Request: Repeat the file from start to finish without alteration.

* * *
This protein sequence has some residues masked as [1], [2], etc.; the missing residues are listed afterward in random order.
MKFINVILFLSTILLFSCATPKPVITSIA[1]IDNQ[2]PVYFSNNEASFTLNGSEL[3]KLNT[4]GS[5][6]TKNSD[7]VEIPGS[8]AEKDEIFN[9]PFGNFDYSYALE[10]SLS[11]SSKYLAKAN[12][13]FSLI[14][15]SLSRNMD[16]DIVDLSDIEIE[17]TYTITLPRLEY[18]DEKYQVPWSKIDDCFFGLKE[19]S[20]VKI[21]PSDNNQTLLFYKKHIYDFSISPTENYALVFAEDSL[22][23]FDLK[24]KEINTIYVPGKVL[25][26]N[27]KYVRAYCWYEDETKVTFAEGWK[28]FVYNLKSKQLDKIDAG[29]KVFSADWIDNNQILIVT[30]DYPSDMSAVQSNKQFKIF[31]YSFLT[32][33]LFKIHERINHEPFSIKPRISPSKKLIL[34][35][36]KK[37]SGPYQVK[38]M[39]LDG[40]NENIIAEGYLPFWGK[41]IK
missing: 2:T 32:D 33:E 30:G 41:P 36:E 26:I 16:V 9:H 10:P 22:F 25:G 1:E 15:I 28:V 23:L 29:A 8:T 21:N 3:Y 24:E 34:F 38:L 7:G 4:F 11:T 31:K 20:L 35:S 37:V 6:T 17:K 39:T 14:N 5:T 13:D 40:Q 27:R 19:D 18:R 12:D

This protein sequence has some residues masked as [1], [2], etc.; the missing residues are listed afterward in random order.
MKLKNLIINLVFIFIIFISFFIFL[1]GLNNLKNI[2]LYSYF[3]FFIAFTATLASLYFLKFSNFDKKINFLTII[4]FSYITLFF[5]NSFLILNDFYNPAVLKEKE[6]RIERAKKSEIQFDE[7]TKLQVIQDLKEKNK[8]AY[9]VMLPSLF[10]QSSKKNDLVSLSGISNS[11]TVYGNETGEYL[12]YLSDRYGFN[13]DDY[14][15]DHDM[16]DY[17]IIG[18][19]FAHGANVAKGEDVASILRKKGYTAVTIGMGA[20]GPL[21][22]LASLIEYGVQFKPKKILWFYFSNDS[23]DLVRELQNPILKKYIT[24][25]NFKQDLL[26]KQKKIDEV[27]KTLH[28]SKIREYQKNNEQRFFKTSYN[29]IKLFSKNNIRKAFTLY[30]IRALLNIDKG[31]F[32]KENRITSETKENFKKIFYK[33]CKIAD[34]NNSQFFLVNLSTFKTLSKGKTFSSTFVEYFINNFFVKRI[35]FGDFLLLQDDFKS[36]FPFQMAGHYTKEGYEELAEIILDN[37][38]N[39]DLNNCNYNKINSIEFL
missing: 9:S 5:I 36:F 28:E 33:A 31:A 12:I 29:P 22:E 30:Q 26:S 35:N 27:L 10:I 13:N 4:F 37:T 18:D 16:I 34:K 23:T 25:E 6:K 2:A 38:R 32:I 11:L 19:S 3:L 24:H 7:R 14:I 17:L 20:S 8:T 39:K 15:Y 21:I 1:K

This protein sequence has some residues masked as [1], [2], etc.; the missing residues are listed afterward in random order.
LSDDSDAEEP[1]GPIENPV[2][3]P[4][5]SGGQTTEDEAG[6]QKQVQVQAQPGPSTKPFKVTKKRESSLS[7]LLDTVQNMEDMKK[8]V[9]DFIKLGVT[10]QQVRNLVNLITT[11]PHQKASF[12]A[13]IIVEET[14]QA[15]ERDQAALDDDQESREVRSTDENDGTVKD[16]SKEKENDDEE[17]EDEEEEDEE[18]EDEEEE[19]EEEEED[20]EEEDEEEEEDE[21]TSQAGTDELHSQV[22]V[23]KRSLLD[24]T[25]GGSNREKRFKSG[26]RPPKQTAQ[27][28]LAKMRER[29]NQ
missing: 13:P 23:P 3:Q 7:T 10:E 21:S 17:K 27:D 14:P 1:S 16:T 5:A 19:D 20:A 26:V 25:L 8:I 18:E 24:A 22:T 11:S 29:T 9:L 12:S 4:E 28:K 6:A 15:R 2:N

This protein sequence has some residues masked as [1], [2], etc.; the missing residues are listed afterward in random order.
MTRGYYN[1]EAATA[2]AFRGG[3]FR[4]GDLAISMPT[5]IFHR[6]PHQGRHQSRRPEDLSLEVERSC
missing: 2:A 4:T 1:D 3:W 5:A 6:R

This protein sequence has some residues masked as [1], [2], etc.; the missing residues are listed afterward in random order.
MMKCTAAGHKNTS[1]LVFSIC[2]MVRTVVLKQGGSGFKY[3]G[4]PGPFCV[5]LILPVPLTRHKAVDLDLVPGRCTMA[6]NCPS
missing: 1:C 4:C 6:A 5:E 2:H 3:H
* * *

This protein sequence has some residues masked as [1], [2], etc.; the missing residues are listed afterward in random order.
MKFINVILFLSTILLFSCATPKPVITSIA[1]IDNQ[2]PVYFSNNEASFTLNGSEL[3]KLNT[4]GS[5][6]TKNSD[7]VEIPGS[8]AEKDEIFN[9]PFGNFDYSYALE[10]SLS[11]SSKYLAKAN[12][13]FSLI[14][15]SLSRNMD[16]DIVDLSDIEIE[17]TYTITLPRLEY[18]DEKYQVPWSKIDDCFFGLKE[19]S[20]VKI[21]PSDNNQTLLFYKKHIYDFSISPTENYALVFAEDSL[22][23]FDLK[24]KEINTIYVPGKVL[25][26]N[27]KYVRAYCWYEDETKVTFAEGWK[28]FVYNLKSKQLDKIDAG[29]KVFSADWIDNNQILIVT[30]DYPSDMSAVQSNKQFKIF[31]YSFLT[32][33]LFKIHERINHEPFSIKPRISPSKKLIL[34][35][36]KK[37]SGPYQVK[38]M[39]LDG[40]NENIIAEGYLPFWGK[41]IK
missing: 2:T 32:D 33:E 30:G 41:P 36:E 26:I 16:V 9:H 10:P 22:F 25:G 1:E 15:I 28:V 23:L 29:A 8:T 21:N 3:Y 24:E 34:F 38:L 7:G 4:F 11:T 31:K 20:L 35:S 37:V 6:T 17:K 39:T 14:N 5:T 13:D 40:Q 27:R 19:D 18:R 12:D

This protein sequence has some residues masked as [1], [2], etc.; the missing residues are listed afterward in random order.
MKLKNLIINLVFIFIIFISFFIFL[1]GLNNLKNI[2]LYSYF[3]FFIAFTATLASLYFLKFSNFDKKINFLTII[4]FSYITLFF[5]NSFLILNDFYNPAVLKEKE[6]RIERAKKSEIQFDE[7]TKLQVIQDLKEKNK[8]AY[9]VMLPSLF[10]QSSKKNDLVSLSGISNS[11]TVYGNETGEYL[12]YLSDRYGFN[13]DDY[14][15]DHDM[16]DY[17]IIG[18][19]FAHGANVAKGEDVASILRKKGYTAVTIGMGA[20]GPL[21][22]LASLIEYGVQFKPKKILWFYFSNDS[23]DLVRELQNPILKKYIT[24][25]NFKQDLL[26]KQKKIDEV[27]KTLH[28]SKIREYQKNNEQRFFKTSYN[29]IKLFSKNNIRKAFTLY[30]IRALLNIDKG[31]F[32]KENRITSETKENFKKIFYK[33]CKIAD[34]NNSQFFLVNLSTFKTLSKGKTFSSTFVEYFINNFFVKRI[35]FGDFLLLQDDFKS[36]FPFQMAGHYTKEGYEELAEIILDN[37][38]N[39]DLNNCNYNKINSIEFL
missing: 9:S 5:I 36:F 28:E 33:A 31:A 12:I 29:P 22:E 30:Q 26:S 35:N 27:L 10:I 13:N 4:F 37:T 18:D 16:I 34:K 23:T 25:E 6:K 2:A 38:R 32:I 11:L 19:S 3:L 24:H 7:R 14:I 17:L 20:S 8:T 39:K 15:Y 21:I 1:K

This protein sequence has some residues masked as [1], [2], etc.; the missing residues are listed afterward in random order.
LSDDSDAEEP[1]GPIENPV[2][3]P[4][5]SGGQTTEDEAG[6]QKQVQVQAQPGPSTKPFKVTKKRESSLS[7]LLDTVQNMEDMKK[8]V[9]DFIKLGVT[10]QQVRNLVNLITT[11]PHQKASF[12]A[13]IIVEET[14]QA[15]ERDQAALDDDQESREVRSTDENDGTVKD[16]SKEKENDDEE[17]EDEEEEDEE[18]EDEEEE[19]EEEEED[20]EEEDEEEEEDE[21]TSQAGTDELHSQV[22]V[23]KRSLLD[24]T[25]GGSNREKRFKSG[26]RPPKQTAQ[27][28]LAKMRER[29]NQ
missing: 13:P 23:P 3:Q 7:T 10:E 21:S 17:K 27:D 14:P 1:S 16:T 5:A 19:D 20:A 26:V 25:L 8:I 18:E 24:A 22:T 11:S 29:T 9:L 12:S 4:E 28:K 6:A 15:R 2:N

This protein sequence has some residues masked as [1], [2], etc.; the missing residues are listed afterward in random order.
MTRGYYN[1]EAATA[2]AFRGG[3]FR[4]GDLAISMPT[5]IFHR[6]PHQGRHQSRRPEDLSLEVERSC
missing: 2:A 4:T 1:D 3:W 5:A 6:R

This protein sequence has some residues masked as [1], [2], etc.; the missing residues are listed afterward in random order.
MMKCTAAGHKNTS[1]LVFSIC[2]MVRTVVLKQGGSGFKY[3]G[4]PGPFCV[5]LILPVPLTRHKAVDLDLVPGRCTMA[6]NCPS
missing: 1:C 4:C 6:A 5:E 2:H 3:H